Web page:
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Keeping R.I. 'on the move'

In his annual address, Governor Carcieri proposes property-tax relief and new college scholarships.

BY SCOTT MAYEROWITZ Journal State House Bureau | January 19, 2005

PROVIDENCE -- Governor Carcieri unveiled proposals last night to cut taxes over a five-year period, provide merit pay for teachers and pour $20 million into scholarships at the state's three public colleges.

Rhode Island "is getting stronger by the day," the Republican governor said in his third annual State of the State address.

But in order to keep the state "on the move," he said more needs to be done to attract businesses, cut spending and provide a better education, particularly in mathematics and the sciences.

For almost 30 minutes, he sketched out his agenda for the coming year to legislators, judges and other elected officials packed into the House chamber. While Carcieri made numerous pledges, his speech was skimpy on details.

Carcieri said Rhode Island's taxes are among the highest in the nation, sticking to one of his favorite topics.

"A good government lives within its means and does not overly burden its taxpayers," he said, announcing the development of a "five-year tax-reduction plan" that will be "broad-based, benefiting as many Rhode Islanders as possible."

In the past, Carcieri said one of the most efficient tax cuts would involve the income tax, according to his spokesman, Jeff Neal. However, Neal said the governor will leave it up to the Economic Policy Council to develop the five-year plan. It is unlikely that a "large-scale tax-cut plan" would be ready for the fiscal 2006 budget, Neal said.

Carcieri also proposed that new revenues from the state's lottery and video-slot machines be dedicated to the new college scholarships and property-tax relief. Neal said the governor is proposing a rebate to all property owners.

Next Thursday, the governor will submit his budget for next year. Two issues "we must address this year," he said, are state employee health care and pensions.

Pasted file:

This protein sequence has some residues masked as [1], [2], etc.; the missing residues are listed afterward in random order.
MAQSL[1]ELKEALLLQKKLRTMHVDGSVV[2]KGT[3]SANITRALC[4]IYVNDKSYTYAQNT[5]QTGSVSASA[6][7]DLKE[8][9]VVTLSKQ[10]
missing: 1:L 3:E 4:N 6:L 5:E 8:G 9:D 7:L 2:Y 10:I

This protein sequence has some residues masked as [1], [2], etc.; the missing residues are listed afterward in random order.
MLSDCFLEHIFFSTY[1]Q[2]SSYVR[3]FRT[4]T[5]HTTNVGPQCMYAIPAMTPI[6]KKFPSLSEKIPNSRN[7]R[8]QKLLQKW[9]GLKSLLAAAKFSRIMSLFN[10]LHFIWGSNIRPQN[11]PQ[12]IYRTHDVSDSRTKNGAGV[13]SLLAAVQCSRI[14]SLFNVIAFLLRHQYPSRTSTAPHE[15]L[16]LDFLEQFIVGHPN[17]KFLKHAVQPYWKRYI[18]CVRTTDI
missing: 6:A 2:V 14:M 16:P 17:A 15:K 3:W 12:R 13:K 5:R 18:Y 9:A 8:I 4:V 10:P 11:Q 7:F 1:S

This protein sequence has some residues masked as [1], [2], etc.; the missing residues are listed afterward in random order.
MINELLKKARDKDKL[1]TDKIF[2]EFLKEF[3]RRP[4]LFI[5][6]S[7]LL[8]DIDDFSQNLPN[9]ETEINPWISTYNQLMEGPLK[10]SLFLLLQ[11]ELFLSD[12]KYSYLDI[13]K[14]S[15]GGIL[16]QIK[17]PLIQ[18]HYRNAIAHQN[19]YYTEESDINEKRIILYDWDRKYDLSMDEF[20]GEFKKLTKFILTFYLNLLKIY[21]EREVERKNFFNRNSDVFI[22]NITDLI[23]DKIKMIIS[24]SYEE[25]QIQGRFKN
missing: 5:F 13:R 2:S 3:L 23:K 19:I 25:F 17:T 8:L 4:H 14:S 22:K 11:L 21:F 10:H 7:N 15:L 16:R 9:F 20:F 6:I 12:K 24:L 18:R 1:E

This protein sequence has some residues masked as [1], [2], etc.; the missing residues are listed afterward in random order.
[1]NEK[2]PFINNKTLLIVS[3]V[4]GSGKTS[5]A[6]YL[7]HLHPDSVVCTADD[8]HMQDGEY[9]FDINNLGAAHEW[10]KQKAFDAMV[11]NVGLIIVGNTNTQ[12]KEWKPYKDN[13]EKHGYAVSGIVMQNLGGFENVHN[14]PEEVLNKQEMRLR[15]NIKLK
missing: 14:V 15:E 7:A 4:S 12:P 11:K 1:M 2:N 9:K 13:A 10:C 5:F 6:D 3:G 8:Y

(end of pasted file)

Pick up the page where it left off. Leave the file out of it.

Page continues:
Rhode Island is one of five states where employees do not pay a share of their health-care premiums, while workers in Massachusetts pay 20 percent, Carcieri said.

Carcieri most recently proposed a 2-percent raise for state workers, with a 5-percent share of premiums in the current year and 10 percent next year, Neal said.

House Speaker William J. Murphy, D-West Warwick, said he has not seen the details yet, but agrees with Carcieri that "the day is here now where we have to look at copay for health insurance."

The cost of the state employee and teacher pension systems is "skyrocketing," Carcieri said. Without change, taxpayers will contribute $283 million toward pensions next year, $95 million more than this year.

But Carcieri did not say how he would fix this "urgent problem." A panel he commissioned failed last year to reach consensus on how to reform the system. Neal said Carcieri would unveil his plan next week.

House Majority Leader Gordon D. Fox, D-Providence, said the legislature is "working on some of our own proposals" regrading pensions.

"I don't think it's going to be resolved by broadening contributions," he said. Fox said the lawmakers' inquiry extends from investment assumptions to benefits. "Maybe some of our pension rules are too generous and need to be addressed."

He proposed a statewide curriculum, alternative teaching certificates, merit pay for teachers and the creation of a Commission on Math and Science Education, which he will co-chair with Dan Smith, president of Raytheon's Integrated Defense Systems division.